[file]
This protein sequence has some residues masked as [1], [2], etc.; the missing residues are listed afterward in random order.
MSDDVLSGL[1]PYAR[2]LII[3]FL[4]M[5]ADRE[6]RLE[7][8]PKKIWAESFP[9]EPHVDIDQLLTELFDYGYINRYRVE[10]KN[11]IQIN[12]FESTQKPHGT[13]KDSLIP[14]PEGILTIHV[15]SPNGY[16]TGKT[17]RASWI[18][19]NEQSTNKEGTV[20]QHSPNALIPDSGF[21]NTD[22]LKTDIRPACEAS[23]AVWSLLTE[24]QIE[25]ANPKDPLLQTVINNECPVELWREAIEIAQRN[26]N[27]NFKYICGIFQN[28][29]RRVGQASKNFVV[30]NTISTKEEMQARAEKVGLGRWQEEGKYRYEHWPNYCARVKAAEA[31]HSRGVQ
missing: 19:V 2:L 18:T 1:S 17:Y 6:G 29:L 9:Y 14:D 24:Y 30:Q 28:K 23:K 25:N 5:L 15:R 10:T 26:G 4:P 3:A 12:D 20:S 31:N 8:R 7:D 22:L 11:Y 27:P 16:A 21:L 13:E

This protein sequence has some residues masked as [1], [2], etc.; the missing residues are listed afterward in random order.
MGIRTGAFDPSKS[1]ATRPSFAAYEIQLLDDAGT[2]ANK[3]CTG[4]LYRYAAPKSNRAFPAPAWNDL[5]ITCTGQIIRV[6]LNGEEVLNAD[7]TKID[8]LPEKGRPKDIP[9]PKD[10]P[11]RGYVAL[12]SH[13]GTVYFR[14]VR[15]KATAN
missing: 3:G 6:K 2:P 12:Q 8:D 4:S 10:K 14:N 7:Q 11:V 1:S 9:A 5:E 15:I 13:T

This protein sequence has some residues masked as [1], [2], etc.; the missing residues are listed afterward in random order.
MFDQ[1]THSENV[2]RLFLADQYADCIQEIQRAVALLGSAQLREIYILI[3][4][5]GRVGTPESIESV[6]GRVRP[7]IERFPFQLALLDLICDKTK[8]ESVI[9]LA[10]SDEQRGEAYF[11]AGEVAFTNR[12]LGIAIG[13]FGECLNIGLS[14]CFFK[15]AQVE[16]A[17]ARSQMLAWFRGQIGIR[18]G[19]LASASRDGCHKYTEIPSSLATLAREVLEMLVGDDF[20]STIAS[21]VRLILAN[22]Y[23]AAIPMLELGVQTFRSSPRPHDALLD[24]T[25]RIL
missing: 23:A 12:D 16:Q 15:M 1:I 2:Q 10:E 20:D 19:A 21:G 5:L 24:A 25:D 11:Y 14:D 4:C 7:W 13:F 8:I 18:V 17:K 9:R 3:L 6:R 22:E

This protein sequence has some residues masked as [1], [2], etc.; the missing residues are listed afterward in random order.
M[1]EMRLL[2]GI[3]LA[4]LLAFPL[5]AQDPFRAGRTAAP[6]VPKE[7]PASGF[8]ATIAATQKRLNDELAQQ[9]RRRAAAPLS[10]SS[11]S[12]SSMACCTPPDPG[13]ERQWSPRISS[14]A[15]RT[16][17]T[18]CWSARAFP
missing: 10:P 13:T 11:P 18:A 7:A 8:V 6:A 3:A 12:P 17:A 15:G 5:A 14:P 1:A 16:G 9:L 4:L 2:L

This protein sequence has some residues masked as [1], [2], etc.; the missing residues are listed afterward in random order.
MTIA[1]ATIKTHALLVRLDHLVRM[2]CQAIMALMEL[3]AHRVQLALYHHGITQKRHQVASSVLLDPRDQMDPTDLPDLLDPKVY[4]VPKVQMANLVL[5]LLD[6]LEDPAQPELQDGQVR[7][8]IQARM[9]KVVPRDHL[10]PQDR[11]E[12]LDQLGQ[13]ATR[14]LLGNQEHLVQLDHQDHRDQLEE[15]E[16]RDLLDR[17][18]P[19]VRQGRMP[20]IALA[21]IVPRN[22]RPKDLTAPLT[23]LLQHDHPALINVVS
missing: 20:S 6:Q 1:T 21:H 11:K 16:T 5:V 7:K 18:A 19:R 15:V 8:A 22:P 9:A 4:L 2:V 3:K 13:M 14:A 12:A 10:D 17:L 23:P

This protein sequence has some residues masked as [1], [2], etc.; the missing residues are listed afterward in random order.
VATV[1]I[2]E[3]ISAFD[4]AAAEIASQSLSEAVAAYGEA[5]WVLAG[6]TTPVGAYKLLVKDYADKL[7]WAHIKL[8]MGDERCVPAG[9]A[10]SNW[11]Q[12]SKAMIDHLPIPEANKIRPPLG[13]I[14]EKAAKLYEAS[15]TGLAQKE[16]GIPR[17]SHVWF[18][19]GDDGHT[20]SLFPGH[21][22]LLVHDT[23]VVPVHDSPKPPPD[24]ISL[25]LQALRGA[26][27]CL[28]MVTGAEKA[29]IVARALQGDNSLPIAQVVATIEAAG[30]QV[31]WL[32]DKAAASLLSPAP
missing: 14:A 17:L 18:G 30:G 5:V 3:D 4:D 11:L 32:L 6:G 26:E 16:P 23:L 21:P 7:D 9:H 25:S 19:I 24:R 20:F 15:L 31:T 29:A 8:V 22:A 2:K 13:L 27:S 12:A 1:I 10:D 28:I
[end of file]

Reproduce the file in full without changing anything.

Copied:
This protein sequence has some residues masked as [1], [2], etc.; the missing residues are listed afterward in random order.
MSDDVLSGL[1]PYAR[2]LII[3]FL[4]M[5]ADRE[6]RLE[7][8]PKKIWAESFP[9]EPHVDIDQLLTELFDYGYINRYRVE[10]KN[11]IQIN[12]FESTQKPHGT[13]KDSLIP[14]PEGILTIHV[15]SPNGY[16]TGKT[17]RASWI[18][19]NEQSTNKEGTV[20]QHSPNALIPDSGF[21]NTD[22]LKTDIRPACEAS[23]AVWSLLTE[24]QIE[25]ANPKDPLLQTVINNECPVELWREAIEIAQRN[26]N[27]NFKYICGIFQN[28][29]RRVGQASKNFVV[30]NTISTKEEMQARAEKVGLGRWQEEGKYRYEHWPNYCARVKAAEA[31]HSRGVQ
missing: 19:V 2:L 18:T 1:S 17:Y 6:G 29:L 9:Y 14:D 24:Y 30:Q 28:K 23:K 25:N 5:L 15:R 10:T 26:G 4:P 3:A 12:D 20:S 31:N 8:R 7:D 22:L 11:Y 27:P 16:A 21:L 13:E

This protein sequence has some residues masked as [1], [2], etc.; the missing residues are listed afterward in random order.
MGIRTGAFDPSKS[1]ATRPSFAAYEIQLLDDAGT[2]ANK[3]CTG[4]LYRYAAPKSNRAFPAPAWNDL[5]ITCTGQIIRV[6]LNGEEVLNAD[7]TKID[8]LPEKGRPKDIP[9]PKD[10]P[11]RGYVAL[12]SH[13]GTVYFR[14]VR[15]KATAN
missing: 3:G 6:K 2:P 12:Q 8:D 4:S 10:K 14:N 7:Q 11:V 1:S 9:A 5:E 15:I 13:T

This protein sequence has some residues masked as [1], [2], etc.; the missing residues are listed afterward in random order.
MFDQ[1]THSENV[2]RLFLADQYADCIQEIQRAVALLGSAQLREIYILI[3][4][5]GRVGTPESIESV[6]GRVRP[7]IERFPFQLALLDLICDKTK[8]ESVI[9]LA[10]SDEQRGEAYF[11]AGEVAFTNR[12]LGIAIG[13]FGECLNIGLS[14]CFFK[15]AQVE[16]A[17]ARSQMLAWFRGQIGIR[18]G[19]LASASRDGCHKYTEIPSSLATLAREVLEMLVGDDF[20]STIAS[21]VRLILAN[22]Y[23]AAIPMLELGVQTFRSSPRPHDALLD[24]T[25]RIL
missing: 23:A 12:D 16:Q 15:M 1:I 2:Q 10:E 20:D 19:A 21:G 5:L 24:A 25:D 11:Y 14:D 4:C 7:W 13:F 8:I 18:V 17:K 9:R 3:L 6:R 22:E

This protein sequence has some residues masked as [1], [2], etc.; the missing residues are listed afterward in random order.
M[1]EMRLL[2]GI[3]LA[4]LLAFPL[5]AQDPFRAGRTAAP[6]VPKE[7]PASGF[8]ATIAATQKRLNDELAQQ[9]RRRAAAPLS[10]SS[11]S[12]SSMACCTPPDPG[13]ERQWSPRISS[14]A[15]RT[16][17]T[18]CWSARAFP
missing: 10:P 13:T 11:P 18:A 7:A 8:V 6:A 3:A 12:P 17:A 15:G 5:A 14:P 1:A 16:G 9:L 4:L 2:L

This protein sequence has some residues masked as [1], [2], etc.; the missing residues are listed afterward in random order.
MTIA[1]ATIKTHALLVRLDHLVRM[2]CQAIMALMEL[3]AHRVQLALYHHGITQKRHQVASSVLLDPRDQMDPTDLPDLLDPKVY[4]VPKVQMANLVL[5]LLD[6]LEDPAQPELQDGQVR[7][8]IQARM[9]KVVPRDHL[10]PQDR[11]E[12]LDQLGQ[13]ATR[14]LLGNQEHLVQLDHQDHRDQLEE[15]E[16]RDLLDR[17][18]P[19]VRQGRMP[20]IALA[21]IVPRN[22]RPKDLTAPLT[23]LLQHDHPALINVVS
missing: 20:S 6:Q 1:T 21:H 11:K 16:T 5:V 7:K 18:A 19:R 15:V 8:A 22:P 9:A 4:L 2:V 3:K 13:M 14:A 12:A 10:D 17:L 23:P

This protein sequence has some residues masked as [1], [2], etc.; the missing residues are listed afterward in random order.
VATV[1]I[2]E[3]ISAFD[4]AAAEIASQSLSEAVAAYGEA[5]WVLAG[6]TTPVGAYKLLVKDYADKL[7]WAHIKL[8]MGDERCVPAG[9]A[10]SNW[11]Q[12]SKAMIDHLPIPEANKIRPPLG[13]I[14]EKAAKLYEAS[15]TGLAQKE[16]GIPR[17]SHVWF[18][19]GDDGHT[20]SLFPGH[21][22]LLVHDT[23]VVPVHDSPKPPPD[24]ISL[25]LQALRGA[26][27]CL[28]MVTGAEKA[29]IVARALQGDNSLPIAQVVATIEAAG[30]QV[31]WL[32]DKAAASLLSPAP
missing: 14:A 17:L 18:G 30:G 5:V 3:D 4:D 11:L 32:L 6:G 26:E 16:P 23:L 21:P 7:D 9:H 25:S 19:I 24:R 20:F 15:L 31:T 29:A 8:V 22:A 2:K 13:L 27:S 12:A 1:I 10:D 28:I